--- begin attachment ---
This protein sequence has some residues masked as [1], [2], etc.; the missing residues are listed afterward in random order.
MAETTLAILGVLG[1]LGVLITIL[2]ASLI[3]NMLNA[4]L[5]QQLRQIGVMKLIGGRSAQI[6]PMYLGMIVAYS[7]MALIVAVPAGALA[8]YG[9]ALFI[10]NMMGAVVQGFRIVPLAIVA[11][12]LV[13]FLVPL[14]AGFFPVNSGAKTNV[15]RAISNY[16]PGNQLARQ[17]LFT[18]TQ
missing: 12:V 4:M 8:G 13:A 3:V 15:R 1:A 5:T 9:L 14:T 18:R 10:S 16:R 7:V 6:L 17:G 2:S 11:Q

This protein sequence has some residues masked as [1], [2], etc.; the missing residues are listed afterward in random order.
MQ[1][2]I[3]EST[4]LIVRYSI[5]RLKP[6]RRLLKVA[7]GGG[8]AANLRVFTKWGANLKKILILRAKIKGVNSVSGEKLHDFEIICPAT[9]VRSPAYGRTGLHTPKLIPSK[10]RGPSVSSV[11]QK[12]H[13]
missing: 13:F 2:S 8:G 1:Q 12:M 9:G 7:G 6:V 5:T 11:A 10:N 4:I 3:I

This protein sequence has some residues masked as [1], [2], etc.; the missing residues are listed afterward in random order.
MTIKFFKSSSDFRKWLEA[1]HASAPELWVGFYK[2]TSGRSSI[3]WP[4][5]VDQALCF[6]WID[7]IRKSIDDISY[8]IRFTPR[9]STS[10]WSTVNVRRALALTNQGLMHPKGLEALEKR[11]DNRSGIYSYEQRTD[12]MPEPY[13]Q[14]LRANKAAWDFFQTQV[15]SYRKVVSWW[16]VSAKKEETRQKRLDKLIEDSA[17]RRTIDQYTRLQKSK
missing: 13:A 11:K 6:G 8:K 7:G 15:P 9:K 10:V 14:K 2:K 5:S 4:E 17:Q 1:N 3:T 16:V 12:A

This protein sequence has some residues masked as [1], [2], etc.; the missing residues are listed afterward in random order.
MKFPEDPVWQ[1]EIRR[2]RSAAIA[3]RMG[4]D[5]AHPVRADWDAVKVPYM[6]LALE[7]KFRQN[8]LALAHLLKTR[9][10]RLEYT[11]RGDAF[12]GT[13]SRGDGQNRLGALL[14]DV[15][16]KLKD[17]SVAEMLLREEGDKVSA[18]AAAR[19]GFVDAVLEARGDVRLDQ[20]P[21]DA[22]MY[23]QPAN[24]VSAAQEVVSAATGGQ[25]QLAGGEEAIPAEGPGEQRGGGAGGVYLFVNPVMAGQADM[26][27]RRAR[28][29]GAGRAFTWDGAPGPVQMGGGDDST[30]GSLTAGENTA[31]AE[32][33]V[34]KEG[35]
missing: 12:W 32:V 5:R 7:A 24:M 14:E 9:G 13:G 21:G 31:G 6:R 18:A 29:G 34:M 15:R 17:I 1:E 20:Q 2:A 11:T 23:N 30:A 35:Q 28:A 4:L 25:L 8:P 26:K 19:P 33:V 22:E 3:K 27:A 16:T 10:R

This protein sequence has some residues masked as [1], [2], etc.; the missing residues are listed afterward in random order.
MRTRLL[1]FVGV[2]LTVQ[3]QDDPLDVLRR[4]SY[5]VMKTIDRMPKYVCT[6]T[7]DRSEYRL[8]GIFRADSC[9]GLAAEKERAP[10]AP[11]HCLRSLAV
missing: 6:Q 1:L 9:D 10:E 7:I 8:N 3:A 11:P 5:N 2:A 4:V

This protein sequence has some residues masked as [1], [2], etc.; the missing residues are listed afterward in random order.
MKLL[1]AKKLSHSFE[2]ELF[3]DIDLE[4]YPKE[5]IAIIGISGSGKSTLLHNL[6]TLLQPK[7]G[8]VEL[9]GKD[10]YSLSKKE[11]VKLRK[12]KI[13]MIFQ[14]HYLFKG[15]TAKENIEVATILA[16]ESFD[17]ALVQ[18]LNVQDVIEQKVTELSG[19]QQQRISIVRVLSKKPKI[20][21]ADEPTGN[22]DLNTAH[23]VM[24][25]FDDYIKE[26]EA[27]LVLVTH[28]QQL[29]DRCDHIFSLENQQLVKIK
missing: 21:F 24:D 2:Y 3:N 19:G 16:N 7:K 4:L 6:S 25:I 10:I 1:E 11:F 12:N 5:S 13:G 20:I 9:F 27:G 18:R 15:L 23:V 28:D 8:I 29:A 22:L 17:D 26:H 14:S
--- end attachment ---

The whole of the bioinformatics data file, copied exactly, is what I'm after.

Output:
This protein sequence has some residues masked as [1], [2], etc.; the missing residues are listed afterward in random order.
MAETTLAILGVLG[1]LGVLITIL[2]ASLI[3]NMLNA[4]L[5]QQLRQIGVMKLIGGRSAQI[6]PMYLGMIVAYS[7]MALIVAVPAGALA[8]YG[9]ALFI[10]NMMGAVVQGFRIVPLAIVA[11][12]LV[13]FLVPL[14]AGFFPVNSGAKTNV[15]RAISNY[16]PGNQLARQ[17]LFT[18]TQ
missing: 12:V 4:M 8:G 13:A 3:V 15:R 1:A 5:T 9:L 14:T 18:R 10:S 16:R 7:V 6:L 17:G 2:S 11:Q

This protein sequence has some residues masked as [1], [2], etc.; the missing residues are listed afterward in random order.
MQ[1][2]I[3]EST[4]LIVRYSI[5]RLKP[6]RRLLKVA[7]GGG[8]AANLRVFTKWGANLKKILILRAKIKGVNSVSGEKLHDFEIICPAT[9]VRSPAYGRTGLHTPKLIPSK[10]RGPSVSSV[11]QK[12]H[13]
missing: 13:F 2:S 8:G 1:Q 12:M 9:G 7:G 6:V 5:T 11:A 10:N 4:I 3:I

This protein sequence has some residues masked as [1], [2], etc.; the missing residues are listed afterward in random order.
MTIKFFKSSSDFRKWLEA[1]HASAPELWVGFYK[2]TSGRSSI[3]WP[4][5]VDQALCF[6]WID[7]IRKSIDDISY[8]IRFTPR[9]STS[10]WSTVNVRRALALTNQGLMHPKGLEALEKR[11]DNRSGIYSYEQRTD[12]MPEPY[13]Q[14]LRANKAAWDFFQTQV[15]SYRKVVSWW[16]VSAKKEETRQKRLDKLIEDSA[17]RRTIDQYTRLQKSK
missing: 13:A 11:K 6:G 8:K 7:G 15:P 9:K 10:V 14:K 2:K 5:S 4:E 17:Q 1:N 3:T 16:V 12:A

This protein sequence has some residues masked as [1], [2], etc.; the missing residues are listed afterward in random order.
MKFPEDPVWQ[1]EIRR[2]RSAAIA[3]RMG[4]D[5]AHPVRADWDAVKVPYM[6]LALE[7]KFRQN[8]LALAHLLKTR[9][10]RLEYT[11]RGDAF[12]GT[13]SRGDGQNRLGALL[14]DV[15][16]KLKD[17]SVAEMLLREEGDKVSA[18]AAAR[19]GFVDAVLEARGDVRLDQ[20]P[21]DA[22]MY[23]QPAN[24]VSAAQEVVSAATGGQ[25]QLAGGEEAIPAEGPGEQRGGGAGGVYLFVNPVMAGQADM[26][27]RRAR[28][29]GAGRAFTWDGAPGPVQMGGGDDST[30]GSLTAGENTA[31]AE[32][33]V[34]KEG[35]
missing: 12:W 32:V 5:R 7:A 24:M 14:E 9:G 13:G 21:G 31:G 6:R 18:A 29:G 34:M 15:R 17:I 1:E 20:Q 2:A 11:T 23:N 30:A 35:Q 28:A 4:L 25:L 8:P 26:K 19:P 33:V 22:E 3:K 27:A 16:T 10:R

This protein sequence has some residues masked as [1], [2], etc.; the missing residues are listed afterward in random order.
MRTRLL[1]FVGV[2]LTVQ[3]QDDPLDVLRR[4]SY[5]VMKTIDRMPKYVCT[6]T[7]DRSEYRL[8]GIFRADSC[9]GLAAEKERAP[10]AP[11]HCLRSLAV
missing: 6:Q 1:L 9:D 10:E 7:I 8:N 3:A 11:P 5:N 2:A 4:V

This protein sequence has some residues masked as [1], [2], etc.; the missing residues are listed afterward in random order.
MKLL[1]AKKLSHSFE[2]ELF[3]DIDLE[4]YPKE[5]IAIIGISGSGKSTLLHNL[6]TLLQPK[7]G[8]VEL[9]GKD[10]YSLSKKE[11]VKLRK[12]KI[13]MIFQ[14]HYLFKG[15]TAKENIEVATILA[16]ESFD[17]ALVQ[18]LNVQDVIEQKVTELSG[19]QQQRISIVRVLSKKPKI[20][21]ADEPTGN[22]DLNTAH[23]VM[24][25]FDDYIKE[26]EA[27]LVLVTH[28]QQL[29]DRCDHIFSLENQQLVKIK
missing: 21:F 24:D 2:Y 3:N 19:G 16:N 7:K 4:L 6:S 25:I 10:I 1:E 11:F 12:N 5:S 13:G 20:I 9:F 27:G 18:R 15:L 23:V 28:D 8:I 29:A 22:L 17:D 26:H 14:S